Women's tennis boss Stacey Allaster on Tuesday, insisted her players were "ready and willing" to play five sets at Grand Slams after Andy Murray became the latest to call for equal match lengths.
Allaster, chairman and CEO of the Women's Tennis Association, said female competitors would be quite happy to play for as long as the men if asked by the Grand Slam tournaments.
"Ready, willing and able -- all you have to do is ask us," she told AFP in an interview, adding that the major stumbling block was the length of time it would take at Grand Slams.
"It would take a lot longer to have our matches if it were five sets," Allaster said, when questioned about why women had not been asked to play longer matches.
"It's already challenging (scheduling) the Grand Slams with (men's) five-set matches. For us, we think three sets works well for our fans, and as we look at the consumption of sport it's being done in shorter form."
The debate over match length has increased with women now earning equal prize money to the men at the four Grand Slams.
Last year French player Gilles Simon claimed the men deserved more money than women because they provided greater entertainment.
And this month, Wimbledon champion Murray said men and women should play an equal number of sets, either best of three or best of five.
Allaster said "you would have to ask" the Grand Slam tournaments why they had not invited women to play longer matches.
She added: "Three sets works well for us but we've always said we're ready, willing and able to play five if that's what the Grand Slams want."
Allaster was visiting Singapore ahead of the next year's first end-of-season WTA Championships in the Asian city-state.
Next week, China's Li Na will go head-to-head with men's world number one Novak Djokovic ahead of the China Open in Beijing.
Allaster said it was a sign of the times that, 40 years to the week after Billie Jean King's famous "Battle of the Sexes" win over Bobby Riggs, the Li and Djokovic clash was merely a sideshow.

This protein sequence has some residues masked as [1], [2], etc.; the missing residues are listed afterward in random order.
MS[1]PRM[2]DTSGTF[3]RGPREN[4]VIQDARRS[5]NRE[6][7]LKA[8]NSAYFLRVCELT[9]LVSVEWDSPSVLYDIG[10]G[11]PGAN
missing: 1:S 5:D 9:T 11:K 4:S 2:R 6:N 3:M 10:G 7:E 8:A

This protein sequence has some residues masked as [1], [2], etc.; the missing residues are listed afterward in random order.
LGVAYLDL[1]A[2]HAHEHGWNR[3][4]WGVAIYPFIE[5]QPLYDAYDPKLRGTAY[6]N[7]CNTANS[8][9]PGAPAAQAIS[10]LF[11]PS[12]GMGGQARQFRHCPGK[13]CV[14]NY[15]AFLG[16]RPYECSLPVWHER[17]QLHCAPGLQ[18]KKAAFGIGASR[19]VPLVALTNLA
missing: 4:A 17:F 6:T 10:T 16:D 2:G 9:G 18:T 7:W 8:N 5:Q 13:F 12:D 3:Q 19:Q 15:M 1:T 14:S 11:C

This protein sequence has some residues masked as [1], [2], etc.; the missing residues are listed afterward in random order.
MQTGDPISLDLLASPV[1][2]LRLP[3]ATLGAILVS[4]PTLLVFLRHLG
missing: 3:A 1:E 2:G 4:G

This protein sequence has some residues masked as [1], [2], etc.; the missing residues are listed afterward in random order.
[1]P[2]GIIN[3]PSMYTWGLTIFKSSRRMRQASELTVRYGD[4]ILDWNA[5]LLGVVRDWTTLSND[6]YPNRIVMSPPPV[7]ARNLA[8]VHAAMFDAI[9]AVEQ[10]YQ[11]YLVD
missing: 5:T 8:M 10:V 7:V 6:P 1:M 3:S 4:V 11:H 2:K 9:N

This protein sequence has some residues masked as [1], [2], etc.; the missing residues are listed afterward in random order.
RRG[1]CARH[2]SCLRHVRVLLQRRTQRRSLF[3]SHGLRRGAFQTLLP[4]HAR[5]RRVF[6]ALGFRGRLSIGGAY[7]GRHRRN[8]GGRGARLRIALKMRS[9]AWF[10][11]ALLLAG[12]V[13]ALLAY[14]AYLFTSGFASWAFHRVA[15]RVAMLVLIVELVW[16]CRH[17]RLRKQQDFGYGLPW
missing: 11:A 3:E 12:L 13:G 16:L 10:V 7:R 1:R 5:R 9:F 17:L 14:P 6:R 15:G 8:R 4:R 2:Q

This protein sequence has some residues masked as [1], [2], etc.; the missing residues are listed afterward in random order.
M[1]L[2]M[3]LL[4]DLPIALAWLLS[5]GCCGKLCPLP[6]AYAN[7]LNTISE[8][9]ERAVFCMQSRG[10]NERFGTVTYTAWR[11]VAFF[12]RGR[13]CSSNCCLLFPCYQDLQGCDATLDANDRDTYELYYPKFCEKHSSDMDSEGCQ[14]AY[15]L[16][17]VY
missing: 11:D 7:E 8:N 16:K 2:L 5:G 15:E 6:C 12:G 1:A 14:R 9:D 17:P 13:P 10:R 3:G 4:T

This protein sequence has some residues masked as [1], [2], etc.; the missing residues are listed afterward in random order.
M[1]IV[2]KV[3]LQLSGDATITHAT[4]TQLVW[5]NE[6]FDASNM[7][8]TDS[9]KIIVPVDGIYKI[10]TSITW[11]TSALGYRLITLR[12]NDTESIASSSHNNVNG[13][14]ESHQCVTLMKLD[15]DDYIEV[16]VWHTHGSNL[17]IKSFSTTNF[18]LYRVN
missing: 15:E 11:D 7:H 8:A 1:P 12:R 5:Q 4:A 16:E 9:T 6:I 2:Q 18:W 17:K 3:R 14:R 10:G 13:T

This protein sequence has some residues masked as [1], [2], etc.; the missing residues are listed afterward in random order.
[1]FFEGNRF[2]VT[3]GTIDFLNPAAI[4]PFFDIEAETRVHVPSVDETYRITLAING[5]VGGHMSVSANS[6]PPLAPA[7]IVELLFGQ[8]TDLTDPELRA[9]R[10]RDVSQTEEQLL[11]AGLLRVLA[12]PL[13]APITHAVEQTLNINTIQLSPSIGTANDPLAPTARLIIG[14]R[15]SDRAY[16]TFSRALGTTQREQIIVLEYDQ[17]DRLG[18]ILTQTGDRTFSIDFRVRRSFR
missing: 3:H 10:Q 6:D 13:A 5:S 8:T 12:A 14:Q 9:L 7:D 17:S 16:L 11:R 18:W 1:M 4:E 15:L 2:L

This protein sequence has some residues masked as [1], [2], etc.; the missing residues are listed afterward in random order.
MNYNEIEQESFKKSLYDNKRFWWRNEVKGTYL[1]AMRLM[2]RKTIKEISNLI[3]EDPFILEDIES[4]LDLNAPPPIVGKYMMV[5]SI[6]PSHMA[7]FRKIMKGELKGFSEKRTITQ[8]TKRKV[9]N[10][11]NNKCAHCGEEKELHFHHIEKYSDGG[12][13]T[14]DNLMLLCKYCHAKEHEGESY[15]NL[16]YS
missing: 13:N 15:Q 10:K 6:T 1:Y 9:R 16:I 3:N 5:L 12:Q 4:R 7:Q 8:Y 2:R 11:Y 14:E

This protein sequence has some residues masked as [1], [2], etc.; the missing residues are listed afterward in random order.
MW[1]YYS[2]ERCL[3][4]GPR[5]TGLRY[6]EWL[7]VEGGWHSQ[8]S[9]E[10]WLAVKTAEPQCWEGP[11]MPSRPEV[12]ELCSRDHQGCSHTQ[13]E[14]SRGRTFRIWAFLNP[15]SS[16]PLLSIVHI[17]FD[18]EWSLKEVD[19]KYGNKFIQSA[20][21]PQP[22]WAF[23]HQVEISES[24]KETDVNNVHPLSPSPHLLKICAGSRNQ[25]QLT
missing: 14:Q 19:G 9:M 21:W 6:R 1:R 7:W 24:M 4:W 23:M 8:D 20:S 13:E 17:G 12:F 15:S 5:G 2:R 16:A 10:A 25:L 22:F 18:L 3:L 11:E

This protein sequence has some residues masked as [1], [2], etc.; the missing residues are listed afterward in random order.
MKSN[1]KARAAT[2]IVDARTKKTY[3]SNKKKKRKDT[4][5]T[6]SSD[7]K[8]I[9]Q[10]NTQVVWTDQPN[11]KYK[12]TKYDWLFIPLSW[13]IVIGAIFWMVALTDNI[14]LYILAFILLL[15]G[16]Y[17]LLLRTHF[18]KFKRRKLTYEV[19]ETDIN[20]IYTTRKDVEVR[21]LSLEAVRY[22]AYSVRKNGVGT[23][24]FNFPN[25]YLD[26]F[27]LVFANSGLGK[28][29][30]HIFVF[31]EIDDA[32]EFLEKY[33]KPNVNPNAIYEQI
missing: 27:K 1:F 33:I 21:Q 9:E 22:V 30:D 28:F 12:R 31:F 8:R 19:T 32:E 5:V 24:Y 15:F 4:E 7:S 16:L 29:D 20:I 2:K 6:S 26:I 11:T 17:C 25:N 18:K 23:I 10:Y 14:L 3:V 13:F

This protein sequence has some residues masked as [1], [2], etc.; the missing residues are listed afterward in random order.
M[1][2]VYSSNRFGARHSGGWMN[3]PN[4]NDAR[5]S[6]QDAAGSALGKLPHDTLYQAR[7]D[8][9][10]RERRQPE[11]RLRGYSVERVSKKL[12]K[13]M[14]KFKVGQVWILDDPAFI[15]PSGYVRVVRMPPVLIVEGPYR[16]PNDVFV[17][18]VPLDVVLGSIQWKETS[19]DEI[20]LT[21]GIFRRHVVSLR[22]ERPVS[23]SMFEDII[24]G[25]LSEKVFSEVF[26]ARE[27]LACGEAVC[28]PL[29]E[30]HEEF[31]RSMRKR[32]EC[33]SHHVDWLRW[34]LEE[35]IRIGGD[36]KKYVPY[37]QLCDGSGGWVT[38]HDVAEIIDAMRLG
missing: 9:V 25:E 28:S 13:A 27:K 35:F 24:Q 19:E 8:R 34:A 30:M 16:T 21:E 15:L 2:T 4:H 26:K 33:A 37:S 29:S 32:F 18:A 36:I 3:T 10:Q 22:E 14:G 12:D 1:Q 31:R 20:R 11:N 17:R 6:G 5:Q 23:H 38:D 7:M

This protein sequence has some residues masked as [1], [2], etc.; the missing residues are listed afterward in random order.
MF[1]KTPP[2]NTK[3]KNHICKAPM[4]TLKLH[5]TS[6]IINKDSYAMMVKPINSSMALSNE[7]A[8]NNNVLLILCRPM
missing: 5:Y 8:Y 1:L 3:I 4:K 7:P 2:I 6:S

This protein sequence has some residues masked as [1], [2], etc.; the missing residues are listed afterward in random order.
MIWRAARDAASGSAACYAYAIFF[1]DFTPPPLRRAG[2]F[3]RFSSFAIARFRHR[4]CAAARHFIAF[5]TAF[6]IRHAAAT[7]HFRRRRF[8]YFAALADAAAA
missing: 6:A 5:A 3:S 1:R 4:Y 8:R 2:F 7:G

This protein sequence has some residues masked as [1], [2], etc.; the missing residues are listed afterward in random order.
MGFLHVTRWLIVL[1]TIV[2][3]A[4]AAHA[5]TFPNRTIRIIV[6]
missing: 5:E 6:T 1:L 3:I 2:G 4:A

"I think that's two great players on the men's tour and women's tour getting together to promote our sport, that's what that match is about," she said.
"It's a very different time. You know, the women's movement -- women couldn't even get a credit card in 1973 in America. That was a whole different issue back then, this is about promoting our sport."
The WTA boss also shot down speculation that Murray and Serena Williams could play each other after the Scot challenged the American great.
"I think what's important is that Serena plays well on our tour and Andy plays well on his tour. It's not going to be happening any time soon, that's for sure," Allaster said.
She added that the WTA's strategy of holding more and more tournaments in Asia -- including eight on Chinese soil next year -- did not depend on them having Asian winners.
"We're in many markets where there are not national stars and we've been very successful," she said.
"I staged the Canadian Open in Toronto, a women-only event, in a really tough market and we had 50,000 fans come and we did not have a top national star."
And 40 years since King was instrumental in forming the WTA, Allaster said women had made huge leaps towards equality in tennis -- but that they still had a long way to go.
"I think there's still work to be done. We're a microcosm of society," she said.
"A great part of what Billie started is that this is about gender equality, empowerment of women. I have the best female athletes in the world as role models for that vision."